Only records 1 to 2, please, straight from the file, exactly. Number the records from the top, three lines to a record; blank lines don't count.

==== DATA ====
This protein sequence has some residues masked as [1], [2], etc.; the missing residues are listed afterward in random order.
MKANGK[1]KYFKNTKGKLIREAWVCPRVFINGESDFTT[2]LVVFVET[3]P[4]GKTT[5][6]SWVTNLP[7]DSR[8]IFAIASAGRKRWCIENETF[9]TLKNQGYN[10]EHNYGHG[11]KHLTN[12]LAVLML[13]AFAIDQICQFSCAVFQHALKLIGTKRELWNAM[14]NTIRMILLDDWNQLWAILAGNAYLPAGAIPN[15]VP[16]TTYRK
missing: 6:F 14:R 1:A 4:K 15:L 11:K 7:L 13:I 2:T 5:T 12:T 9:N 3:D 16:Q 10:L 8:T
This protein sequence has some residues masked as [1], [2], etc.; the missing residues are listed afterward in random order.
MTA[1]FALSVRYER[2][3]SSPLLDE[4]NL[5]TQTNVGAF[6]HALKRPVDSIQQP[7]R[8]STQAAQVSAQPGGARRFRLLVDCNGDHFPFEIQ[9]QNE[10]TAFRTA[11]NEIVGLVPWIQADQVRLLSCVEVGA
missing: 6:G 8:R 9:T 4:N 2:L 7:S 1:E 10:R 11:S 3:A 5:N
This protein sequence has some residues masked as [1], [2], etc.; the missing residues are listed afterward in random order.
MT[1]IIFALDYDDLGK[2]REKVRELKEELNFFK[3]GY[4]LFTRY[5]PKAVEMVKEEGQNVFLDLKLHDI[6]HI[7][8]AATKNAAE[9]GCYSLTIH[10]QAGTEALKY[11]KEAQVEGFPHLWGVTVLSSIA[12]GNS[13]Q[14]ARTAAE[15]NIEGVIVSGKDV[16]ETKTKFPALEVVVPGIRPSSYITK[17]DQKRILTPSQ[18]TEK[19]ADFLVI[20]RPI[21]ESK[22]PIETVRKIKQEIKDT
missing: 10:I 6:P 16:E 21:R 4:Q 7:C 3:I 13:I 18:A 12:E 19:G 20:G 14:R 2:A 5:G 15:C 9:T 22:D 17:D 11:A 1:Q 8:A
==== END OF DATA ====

This protein sequence has some residues masked as [1], [2], etc.; the missing residues are listed afterward in random order.
MKANGK[1]KYFKNTKGKLIREAWVCPRVFINGESDFTT[2]LVVFVET[3]P[4]GKTT[5][6]SWVTNLP[7]DSR[8]IFAIASAGRKRWCIENETF[9]TLKNQGYN[10]EHNYGHG[11]KHLTN[12]LAVLML[13]AFAIDQICQFSCAVFQHALKLIGTKRELWNAM[14]NTIRMILLDDWNQLWAILAGNAYLPAGAIPN[15]VP[16]TTYRK
missing: 6:F 14:R 1:A 4:K 15:L 11:K 7:L 13:I 2:T 5:T 12:T 9:N 3:D 16:Q 10:L 8:T
This protein sequence has some residues masked as [1], [2], etc.; the missing residues are listed afterward in random order.
MTA[1]FALSVRYER[2][3]SSPLLDE[4]NL[5]TQTNVGAF[6]HALKRPVDSIQQP[7]R[8]STQAAQVSAQPGGARRFRLLVDCNGDHFPFEIQ[9]QNE[10]TAFRTA[11]NEIVGLVPWIQADQVRLLSCVEVGA
missing: 6:G 8:R 9:T 4:N 2:L 7:S 1:E 10:R 11:S 3:A 5:N